The specimen is currently stored in the Institute of Vertebrate Palaeontology and Palaeoanthropology (Beijing).  It has taken time to realise the significance of this discovery, at first the fragmentary bones were thought to be that of an unknown species of theropod dinosaur.  The fossils were found in an ash bed some thirty-five metres below a layer of rock that had been dated to 161 million years ago (Bathonian/Callovian faunal stages of the Middle to Late Jurassic).

Commenting on the length of time taken to identify the specimen, a spokes person from Everything Dinosaur stated:

“It is not unusual for ten years or more to pass before a formal scientific description is published.  The wealth of the fossil material being found in China leads to a backlog in the research and the importance of the discovery was not recognised at first.  A basal Pterodactyloid pterosaur was not expected, not many people would have considered this possibility when the fossils were first found and catalogued.”

Kryptodrakon progenitor

The new species has been named Kryptodrakon progenitor.  The genus name means “hidden dragon” a reference to the fact that the martial arts film “Crouching Tiger Hidden Dragon”, directed by Ang Lee and released in 2000 was filmed in the same locality as where the fossils were found.  The trivial or species name means “ancestor”, reflecting the fact that this flying reptile has been ascribed to a basal position in the Pterodactyloidea.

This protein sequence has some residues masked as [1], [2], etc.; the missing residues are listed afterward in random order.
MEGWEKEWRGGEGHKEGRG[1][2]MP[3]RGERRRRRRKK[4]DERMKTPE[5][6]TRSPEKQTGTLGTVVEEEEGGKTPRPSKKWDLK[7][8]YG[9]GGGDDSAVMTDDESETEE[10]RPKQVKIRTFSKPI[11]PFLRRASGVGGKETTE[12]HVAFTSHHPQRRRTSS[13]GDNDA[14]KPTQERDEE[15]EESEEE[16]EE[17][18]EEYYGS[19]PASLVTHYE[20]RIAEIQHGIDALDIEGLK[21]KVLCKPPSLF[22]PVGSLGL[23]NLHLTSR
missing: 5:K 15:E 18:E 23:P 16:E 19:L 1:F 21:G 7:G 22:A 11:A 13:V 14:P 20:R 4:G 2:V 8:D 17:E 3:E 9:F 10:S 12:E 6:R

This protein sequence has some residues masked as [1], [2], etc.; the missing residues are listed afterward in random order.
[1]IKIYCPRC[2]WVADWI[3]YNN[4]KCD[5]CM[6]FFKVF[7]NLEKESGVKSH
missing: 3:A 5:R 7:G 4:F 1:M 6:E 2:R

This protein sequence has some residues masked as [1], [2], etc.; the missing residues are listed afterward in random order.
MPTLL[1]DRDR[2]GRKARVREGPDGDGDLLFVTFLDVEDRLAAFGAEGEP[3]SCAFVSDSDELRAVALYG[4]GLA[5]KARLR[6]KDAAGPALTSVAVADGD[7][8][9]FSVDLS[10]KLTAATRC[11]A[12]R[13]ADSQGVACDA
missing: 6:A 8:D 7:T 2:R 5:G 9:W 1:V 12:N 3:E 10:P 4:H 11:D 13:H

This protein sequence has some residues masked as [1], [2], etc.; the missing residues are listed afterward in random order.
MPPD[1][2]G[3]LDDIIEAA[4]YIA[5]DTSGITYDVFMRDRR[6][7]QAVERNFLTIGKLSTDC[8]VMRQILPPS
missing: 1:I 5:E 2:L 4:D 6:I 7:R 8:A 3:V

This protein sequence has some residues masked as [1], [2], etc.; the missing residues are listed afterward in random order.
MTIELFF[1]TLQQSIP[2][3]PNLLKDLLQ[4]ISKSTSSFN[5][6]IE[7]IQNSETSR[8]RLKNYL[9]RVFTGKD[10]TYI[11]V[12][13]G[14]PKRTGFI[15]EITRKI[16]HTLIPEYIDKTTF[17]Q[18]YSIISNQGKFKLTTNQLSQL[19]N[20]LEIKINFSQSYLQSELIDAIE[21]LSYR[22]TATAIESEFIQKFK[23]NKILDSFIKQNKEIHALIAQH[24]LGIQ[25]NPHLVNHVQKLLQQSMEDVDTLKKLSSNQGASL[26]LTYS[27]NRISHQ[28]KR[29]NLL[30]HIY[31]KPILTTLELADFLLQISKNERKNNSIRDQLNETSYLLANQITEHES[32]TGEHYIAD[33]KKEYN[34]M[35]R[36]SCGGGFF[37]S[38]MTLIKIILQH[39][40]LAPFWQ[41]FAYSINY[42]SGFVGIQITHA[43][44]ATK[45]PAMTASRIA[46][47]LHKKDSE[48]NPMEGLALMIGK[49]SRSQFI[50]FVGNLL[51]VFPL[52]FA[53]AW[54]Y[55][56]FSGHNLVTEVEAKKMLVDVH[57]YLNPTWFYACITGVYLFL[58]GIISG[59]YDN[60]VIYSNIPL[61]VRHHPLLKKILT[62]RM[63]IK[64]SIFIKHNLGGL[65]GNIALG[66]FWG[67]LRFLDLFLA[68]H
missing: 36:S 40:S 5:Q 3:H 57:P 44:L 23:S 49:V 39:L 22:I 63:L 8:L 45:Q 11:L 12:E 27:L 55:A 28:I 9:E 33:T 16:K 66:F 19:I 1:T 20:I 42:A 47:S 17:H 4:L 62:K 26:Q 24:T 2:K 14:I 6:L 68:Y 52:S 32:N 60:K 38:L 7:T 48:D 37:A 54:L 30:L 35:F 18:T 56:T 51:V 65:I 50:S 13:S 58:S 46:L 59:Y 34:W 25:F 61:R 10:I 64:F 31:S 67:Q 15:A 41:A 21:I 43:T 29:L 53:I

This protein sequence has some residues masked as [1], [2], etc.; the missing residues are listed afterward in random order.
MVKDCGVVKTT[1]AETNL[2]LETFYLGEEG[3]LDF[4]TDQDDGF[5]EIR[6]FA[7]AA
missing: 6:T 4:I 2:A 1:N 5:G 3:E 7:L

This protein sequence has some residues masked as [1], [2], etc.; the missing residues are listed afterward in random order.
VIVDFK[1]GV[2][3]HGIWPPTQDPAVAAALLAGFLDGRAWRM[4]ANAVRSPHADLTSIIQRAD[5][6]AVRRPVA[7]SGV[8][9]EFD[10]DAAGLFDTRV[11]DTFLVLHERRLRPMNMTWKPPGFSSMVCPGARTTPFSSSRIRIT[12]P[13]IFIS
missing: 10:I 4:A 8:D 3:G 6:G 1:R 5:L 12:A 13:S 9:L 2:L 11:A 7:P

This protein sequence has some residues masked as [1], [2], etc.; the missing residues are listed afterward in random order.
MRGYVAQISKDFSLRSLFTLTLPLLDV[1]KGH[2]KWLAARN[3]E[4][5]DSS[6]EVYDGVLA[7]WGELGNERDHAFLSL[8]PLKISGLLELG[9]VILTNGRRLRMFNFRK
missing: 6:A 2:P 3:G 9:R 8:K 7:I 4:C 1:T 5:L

Fossil Material Assigned to Kryptodrakon progenitor

New Pterosaur named after "Crouching Tiger Hidden Dragon" Film.

New pterosaur named after “Crouching Tiger Hidden Dragon” Film.

Picture credit:  Brian Andres

The diagram shows the fragmentary remains of Kryptodrakon progenitor found in the famed “dinosaur death pits” area of the Shishugou Formation in north-western China.  The red mudstone strata from which the fossil was obtained can be seen in the background, the pterosaur skeleton used to give an impression of what this flying reptile may have looked like represents Pterodactylus antiquus (original drawing by Peter Wellnhofer).  The scale bar represents five centimetres.

This pterosaur lived on a flood plain, many miles from the sea. It had been thought that pterosaurs evolved in areas that were close to the sea and that the majority of early pterodactyloid forms were fish-eaters.  The discovery of the fossils of K. progenitor far inland challenges this long held assumption.  It is likely that the first members of the Pterodactyloidea evolved far inland.

Phylogenetic comparative analysis of wing shape supports this theory as the research team support the idea of there being a significant correlation between wing morphology and the environment in which the animal lived.  Such a strong relationship between wing shape and environmental suitability is seen in extant flying vertebrates, this indicates that pterosaurs lived in or were at least adapted to the environments represented by the strata in which their fossils have been preserved.

For models and replicas of pterosaurs and other prehistoric creatures: Schleich Prehistoric Animal Figures.

Dr Clark explained the significance of their fossil discovery:

“Kryptodrakon is the second pterosaur species we’ve discovered in the Shishugou Formation and it deepens our understanding of this unusually diverse Jurassic ecosystem.  It is rare for small, delicate fossils to be preserved in Jurassic terrestrial deposits and the Shishugou fauna is giving us a glimpse of what was living alongside the behemoths like Mamenchisaurus [Sauropod dinosaur].